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Beware Bogus E-Valentines

If you want to express your affection for someone this Valentine's Day, try to find a more original way to do it than by sending e-greeting cards. You could be training your loved one to respond to scammers who are quite actively using fake electronic cards as a ruse to install malicious software.

As I've noted before, I've never been a huge fan of the online greeting card business, principally because e-cards condition people to click on links in e-mails they weren't expecting, which is almost universally a bad idea. Cyber crooks - most notably the author(s) of the Storm worm - have already begun blasting out malicious links disguised as e-Valentines. Some, like those spotlighted by anti-virus maker F-Secure, arrive as cute or lovey-dovey HTML images. Others, like this still-active scam that pretends to be a Hallmark e-greeting card, spoof the legitimate companies that run the biggest e-card delivery businesses.

A spokesperson for American Greetings said the company is on track to process more than 6.5 million Valentine e-greetings cards this year. Hallmark didn't get back to me, but they're probably handling a similar number.

If you receive one of these greeting cards, delete them if they don't include a name you recognize in the subject field of the e-mail, as most legitimate e-greetings now include this simple precaution. If you're reasonably sure that the invitation is legitimate, avoid clicking on the link in the e-mail. Instead, copy the retrieval code included in the message and then type the address of the e-greeting provider into a Web browser. Once you're at the site, paste the code into the card pickup field. Both AmericanGreetings.com and BlueMountain.com have the retrieval links on their home pages; Hallmark's is here.

Update, 8:10 p.m. ET: Sunbelt Software just posted a writeup about an e-greeting scam that uses a very clever spoof on the AmericanGreetings brand, including a link to a counterfeit AmericanGreetings Web site. Also, the SANS Internet Storm Center looks at the various Valentine greetings sent by the Storm worm.

By Brian Krebs  |  February 13, 2008; 11:17 AM ET
Categories:  Fraud , From the Bunker , Latest Warnings , Safety Tips  
Save & Share:  Send E-mail   Facebook   Twitter   Digg   Yahoo Buzz   Del.icio.us   StumbleUpon   Technorati   Google Buzz   Previous: Microsoft's Valentine: 17 Security Updates
Next: Fake Prez. Campaign Video Spreads Malware

Comments

How about making your own card out of recycled magazines? There are lots of thoughtful and sexy things you can do this Valentines Day that don't require buying anything, which cuts down on manufacturing, packaging, and shipping waste.

http://www.greenpieceblog.com/2008/02/share-greener-love-this-valentines-day.html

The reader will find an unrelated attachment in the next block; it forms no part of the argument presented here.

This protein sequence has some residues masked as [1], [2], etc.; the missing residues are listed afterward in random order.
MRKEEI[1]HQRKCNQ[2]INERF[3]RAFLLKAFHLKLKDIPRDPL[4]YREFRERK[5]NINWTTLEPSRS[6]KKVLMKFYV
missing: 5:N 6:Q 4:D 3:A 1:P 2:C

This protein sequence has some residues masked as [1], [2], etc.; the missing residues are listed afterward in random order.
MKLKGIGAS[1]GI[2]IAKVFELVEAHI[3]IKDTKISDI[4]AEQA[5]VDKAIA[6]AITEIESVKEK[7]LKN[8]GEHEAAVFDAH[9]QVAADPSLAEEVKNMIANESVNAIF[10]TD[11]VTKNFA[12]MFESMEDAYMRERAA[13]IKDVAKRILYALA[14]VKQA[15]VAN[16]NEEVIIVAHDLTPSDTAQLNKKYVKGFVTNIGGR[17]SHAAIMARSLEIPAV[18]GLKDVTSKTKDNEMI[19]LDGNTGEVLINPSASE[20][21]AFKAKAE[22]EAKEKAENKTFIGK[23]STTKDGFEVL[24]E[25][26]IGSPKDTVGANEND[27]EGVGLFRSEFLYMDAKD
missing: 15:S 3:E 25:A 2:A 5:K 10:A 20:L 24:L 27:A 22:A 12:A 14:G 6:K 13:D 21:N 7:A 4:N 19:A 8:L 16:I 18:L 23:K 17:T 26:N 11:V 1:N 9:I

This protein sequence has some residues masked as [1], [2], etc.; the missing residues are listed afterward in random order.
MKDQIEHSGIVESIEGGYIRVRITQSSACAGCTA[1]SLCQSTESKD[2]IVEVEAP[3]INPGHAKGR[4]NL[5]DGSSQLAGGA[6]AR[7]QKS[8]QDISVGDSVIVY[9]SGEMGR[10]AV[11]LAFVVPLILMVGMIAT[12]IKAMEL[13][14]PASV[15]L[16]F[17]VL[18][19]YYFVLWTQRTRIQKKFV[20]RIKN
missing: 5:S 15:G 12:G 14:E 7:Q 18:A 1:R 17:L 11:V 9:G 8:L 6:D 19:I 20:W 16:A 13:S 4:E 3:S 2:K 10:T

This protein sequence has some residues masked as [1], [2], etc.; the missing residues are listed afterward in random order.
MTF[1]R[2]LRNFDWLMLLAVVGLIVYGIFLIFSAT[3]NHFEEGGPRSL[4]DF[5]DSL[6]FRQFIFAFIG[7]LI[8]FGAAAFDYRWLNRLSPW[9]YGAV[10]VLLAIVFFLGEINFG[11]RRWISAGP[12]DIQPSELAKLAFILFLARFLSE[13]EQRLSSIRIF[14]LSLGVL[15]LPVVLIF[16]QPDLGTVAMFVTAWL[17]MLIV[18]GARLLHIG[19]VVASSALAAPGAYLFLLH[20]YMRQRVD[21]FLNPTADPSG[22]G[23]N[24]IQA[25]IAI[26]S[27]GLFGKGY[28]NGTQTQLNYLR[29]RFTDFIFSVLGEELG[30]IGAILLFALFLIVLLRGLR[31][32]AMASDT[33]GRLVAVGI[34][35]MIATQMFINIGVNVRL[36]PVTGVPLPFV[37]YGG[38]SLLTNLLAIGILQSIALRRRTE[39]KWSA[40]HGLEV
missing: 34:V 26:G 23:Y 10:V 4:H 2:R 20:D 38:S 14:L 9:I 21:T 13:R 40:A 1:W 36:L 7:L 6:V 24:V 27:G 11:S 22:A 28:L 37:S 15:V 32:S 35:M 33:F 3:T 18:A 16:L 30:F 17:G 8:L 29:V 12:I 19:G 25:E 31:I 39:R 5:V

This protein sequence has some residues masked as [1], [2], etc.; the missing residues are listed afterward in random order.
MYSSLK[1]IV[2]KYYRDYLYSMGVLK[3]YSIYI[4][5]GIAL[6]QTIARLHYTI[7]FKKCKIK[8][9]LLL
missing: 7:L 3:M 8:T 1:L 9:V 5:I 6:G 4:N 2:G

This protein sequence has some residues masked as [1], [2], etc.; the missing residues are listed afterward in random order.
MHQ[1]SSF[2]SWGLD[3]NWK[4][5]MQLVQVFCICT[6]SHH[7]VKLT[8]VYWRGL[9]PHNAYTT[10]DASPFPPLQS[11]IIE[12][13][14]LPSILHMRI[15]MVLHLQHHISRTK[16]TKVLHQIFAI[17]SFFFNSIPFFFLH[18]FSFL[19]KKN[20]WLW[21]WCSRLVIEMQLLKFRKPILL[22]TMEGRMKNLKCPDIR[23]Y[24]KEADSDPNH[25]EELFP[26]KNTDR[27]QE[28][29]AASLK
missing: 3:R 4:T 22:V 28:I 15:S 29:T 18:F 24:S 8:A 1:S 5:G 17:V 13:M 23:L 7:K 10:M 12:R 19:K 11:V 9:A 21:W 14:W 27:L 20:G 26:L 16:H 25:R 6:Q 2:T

Posted by: Brandon | February 13, 2008 3:04 PM | Report abuse

hi

you can also send a love letter
www.sendyourloveto.com

it's easy and romantic

Posted by: lora | February 14, 2008 10:06 AM | Report abuse

The article posted by Washington Post was ceratinly enlightning! Others might be familiar with such, but for me even the idea like copying the retrieval code included in the message to type the address of the e-greeting provider into a Web browser to view the e-card and thus be less vulnerable to the crooks was a lesson to learn and pass on. Thanks. EK

Posted by: EK | February 14, 2008 11:22 AM | Report abuse

To elaborate on EK's post above, the method of manually typing in a vendor's web site address rather than clicking on e-mail or IM-based links a great method of countering the trick of a disguised URL.

Another method of countering spammers and scammers' methods is to pick up the phone and call the person who sent you the e-mail. Hearing somebody's voice can be much more romantic than reading a bunch of pixels on a screen. :)

Posted by: C.B. | February 14, 2008 11:43 AM | Report abuse

For all my greeting cards, I use- exclusivly -jacquielawson.com in U.K.
So far, I have had no complaints from receipiants except where they did not have "Flash Player" on board.
I have used them for nearly 10 years and, to my knowledge, so far, they've had no problem with hackers.
I feel it is well worth the U.S. $15.00/2 years.

Posted by: PeteBB | February 14, 2008 11:56 AM | Report abuse

Or, just buy a Mac and stop worrying about st00pid Windoze virii... :P

Piko

Posted by: Piko | February 14, 2008 3:43 PM | Report abuse

All good advice, I suppose, but I was more impressed before I finished scrolling down the page and discovered ads for e-cards.
I would have been even more impressed if the good advice had been issued yesterday, before many people had already received inboxes full of e-cards

Posted by: dijit44 | February 14, 2008 5:08 PM | Report abuse

jacquielawson.com in U.K. is a must. Yes, it's $15.00 for 2 years, but NO COMMERCIALS and beautiful cards!

Posted by: Roger | February 21, 2008 2:35 PM | Report abuse

I just got a virus from a bluemountain email. I had to system restore to get rid of it. The virus caused a page to come up when I went to 'my eBay' or tried to sign in to paypal - the page was titled identity assurence (note the misspelling) and required me to put in all my personal info including credit card and SS number to proceed. Of course I looked at the address bar and didn't do it. The web address was http://www.xktuie98sh.kit.net/sadjkh34f8907xjh/index.php/empresa03/‏
Since the system restore my ebay and paypal behave properly, but I changed my passwords anyway.

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